Energy Flow in Ecosystems

The flow of energy can be modeled in several simple ways. However, in order to discuss these models, we first have to look at some underlying concepts. Let’s look first at the laws of thermodynamics. These are three rules that explain the movement and storage of energy in a system. The first law of thermodynamics is that energy can neither be created nor destroyed. It can change forms, act upon matter, or move from one location to another, but it never simply disappears. For example, if you burn a piece of paper, the flame releases the potential energy in the paper and changes it to heat. The second law states that when energy is transferred or transformed, part of the energy is lost as waste by taking a form that cannot be passed on or do further work. This energy will end up as heat and randomly disperse into the environment, a process called entropy. The third has little impact on this discussion. It states that as a system approaches absolute zero, entropy approaches a constant minimum. However, this can only be achieved under artificial circumstances and will have no direct impact on the following principles.

Next, we need to define a few terms. First we have to differentiate between an open system and a closed system. A system is the unit we are observing. In this case the system will be our ecosystem. An open system is one where new energy sources can readily enter the system, such as individuals immigrating into the area, or existing sources can exit the system, such as individuals leaving the area. A closed system is one where energy is recycled through the system without any sources entering or leaving a system. Very few ecosystems are true closed systems. The best example of this is a deep lake that is not connected to a river.

Each organism in the ecosystem occupies a trophic level, which is a position within the food chain for that ecosystem. Broadly classified, individuals within an ecosystem can be consumers or producers. Producers are able to make their own food through chemical processes. The most well know of these are plants which use photosynthesis to make food from sunlight. There are also some who use other chemical processes, especially among bacteria, that might use other starting materials such as sulfur. Consumers are the individuals who cannot produce their own food. This would be the area that most organisms fall into. Anything that lives off of producers is considered a primary consumer. The next level of consumers is made up of those that eat the primary consumers. They are called secondary consumers. One who eats a secondary consumer would be called a tertiary consumer, and so on. There can be many level of consumer within in an ecosystem and often times lower level consumers will be omnivores, or those that will eat both plants and animals depending upon the time of year and the food availability so their trophic classification will vary. Given this, it would be easy to construct a food chain, for any given ecosystem. Let’s say our ecosystem was made up of grasses, mice, and an owl. We could come up with a chain that looked something like this, where the arrows indicate the movement of energy:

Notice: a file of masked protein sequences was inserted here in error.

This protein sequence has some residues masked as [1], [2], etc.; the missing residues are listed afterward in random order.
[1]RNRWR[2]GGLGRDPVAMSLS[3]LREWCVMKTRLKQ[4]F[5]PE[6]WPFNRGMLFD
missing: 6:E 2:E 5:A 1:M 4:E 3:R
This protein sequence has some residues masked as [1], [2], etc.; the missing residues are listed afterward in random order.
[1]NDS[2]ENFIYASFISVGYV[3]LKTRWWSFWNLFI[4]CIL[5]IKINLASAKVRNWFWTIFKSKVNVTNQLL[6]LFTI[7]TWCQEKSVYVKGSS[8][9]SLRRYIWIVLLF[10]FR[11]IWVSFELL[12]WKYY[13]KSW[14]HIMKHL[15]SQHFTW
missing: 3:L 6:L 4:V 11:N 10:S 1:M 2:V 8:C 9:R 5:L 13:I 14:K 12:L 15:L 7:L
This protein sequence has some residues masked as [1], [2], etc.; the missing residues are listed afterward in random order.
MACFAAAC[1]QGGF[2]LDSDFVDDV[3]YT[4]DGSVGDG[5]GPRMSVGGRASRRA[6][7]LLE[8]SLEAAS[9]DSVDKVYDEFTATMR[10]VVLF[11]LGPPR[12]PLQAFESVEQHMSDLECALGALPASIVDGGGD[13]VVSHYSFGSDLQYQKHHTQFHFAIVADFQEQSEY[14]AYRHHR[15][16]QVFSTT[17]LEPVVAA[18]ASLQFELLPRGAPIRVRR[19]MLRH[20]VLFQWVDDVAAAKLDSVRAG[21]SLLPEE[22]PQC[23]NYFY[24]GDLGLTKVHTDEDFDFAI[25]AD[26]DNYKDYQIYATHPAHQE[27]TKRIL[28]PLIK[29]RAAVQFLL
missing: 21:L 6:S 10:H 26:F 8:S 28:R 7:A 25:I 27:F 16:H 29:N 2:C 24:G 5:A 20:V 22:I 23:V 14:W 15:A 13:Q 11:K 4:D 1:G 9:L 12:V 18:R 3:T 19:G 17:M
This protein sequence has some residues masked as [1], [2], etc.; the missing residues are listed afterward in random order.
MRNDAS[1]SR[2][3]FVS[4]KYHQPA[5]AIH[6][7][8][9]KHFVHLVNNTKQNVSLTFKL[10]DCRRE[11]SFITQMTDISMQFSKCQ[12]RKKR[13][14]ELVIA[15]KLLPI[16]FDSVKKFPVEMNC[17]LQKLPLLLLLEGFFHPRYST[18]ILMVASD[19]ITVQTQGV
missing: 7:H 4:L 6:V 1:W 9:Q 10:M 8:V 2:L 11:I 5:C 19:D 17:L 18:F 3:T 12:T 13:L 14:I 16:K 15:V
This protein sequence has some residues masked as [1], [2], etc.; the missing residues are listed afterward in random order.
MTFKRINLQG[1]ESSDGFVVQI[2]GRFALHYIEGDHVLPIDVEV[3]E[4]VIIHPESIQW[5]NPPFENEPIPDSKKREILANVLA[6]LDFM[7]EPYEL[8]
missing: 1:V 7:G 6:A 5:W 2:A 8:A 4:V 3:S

Sunlight → Grasses → Mice → Owl

In this example we have three trophic levels: producers, made up of the grasses, primary consumers, or the mice, and a secondary consumer, the owl. Each time an energy exchange occurs it moves up through the trophic levels. However, with each successive exchange of energy, there is always some energy lost as heat due to entropy. This is always a ten percent loss. This creates what is known a food pyramid when analyzed graphically. There are always more producers than primary consumers and more primary consumers than secondary consumers due to the decreasing availability of transferable energy at each level. In a closed system

Of course this can become much more complicated when we consider that when the owl or the mice die, they in turn provide nutrients for the plants and when we consider that there are also probably both detritivores, organisms that live off of decaying material, and scavengers, those that do not kill their own food. These make the chain become rather circular and cyclic, creating what is called a food web, where every energy exchange is taken into consideration. This model is essentially for a closed system and assumes that no other energy sources are moving in or out of the system. However this gives a basic sketch of how the energy moves in a simple ecosystem.